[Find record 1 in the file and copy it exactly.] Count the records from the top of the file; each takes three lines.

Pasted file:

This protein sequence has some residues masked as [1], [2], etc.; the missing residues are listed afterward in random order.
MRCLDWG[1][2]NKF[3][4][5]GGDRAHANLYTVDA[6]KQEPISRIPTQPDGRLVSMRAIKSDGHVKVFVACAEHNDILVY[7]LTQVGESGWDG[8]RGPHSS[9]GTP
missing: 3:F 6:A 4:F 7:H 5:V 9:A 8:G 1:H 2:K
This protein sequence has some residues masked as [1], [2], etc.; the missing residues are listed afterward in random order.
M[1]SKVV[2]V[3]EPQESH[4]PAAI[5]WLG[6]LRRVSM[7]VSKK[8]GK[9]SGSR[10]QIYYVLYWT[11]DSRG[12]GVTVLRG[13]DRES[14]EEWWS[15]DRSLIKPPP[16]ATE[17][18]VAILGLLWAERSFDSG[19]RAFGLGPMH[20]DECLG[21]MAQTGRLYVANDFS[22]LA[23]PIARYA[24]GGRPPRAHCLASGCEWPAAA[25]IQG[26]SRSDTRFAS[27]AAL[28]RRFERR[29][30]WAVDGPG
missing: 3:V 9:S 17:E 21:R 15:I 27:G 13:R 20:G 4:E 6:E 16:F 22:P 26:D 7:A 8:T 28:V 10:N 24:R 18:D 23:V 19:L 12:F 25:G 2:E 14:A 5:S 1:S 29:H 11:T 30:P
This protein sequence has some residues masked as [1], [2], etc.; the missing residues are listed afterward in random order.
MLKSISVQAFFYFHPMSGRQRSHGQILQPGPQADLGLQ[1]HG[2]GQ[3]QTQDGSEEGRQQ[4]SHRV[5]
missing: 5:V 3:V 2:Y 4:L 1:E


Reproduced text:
This protein sequence has some residues masked as [1], [2], etc.; the missing residues are listed afterward in random order.
MRCLDWG[1][2]NKF[3][4][5]GGDRAHANLYTVDA[6]KQEPISRIPTQPDGRLVSMRAIKSDGHVKVFVACAEHNDILVY[7]LTQVGESGWDG[8]RGPHSS[9]GTP
missing: 3:F 6:A 4:F 7:H 5:V 9:A 8:G 1:H 2:K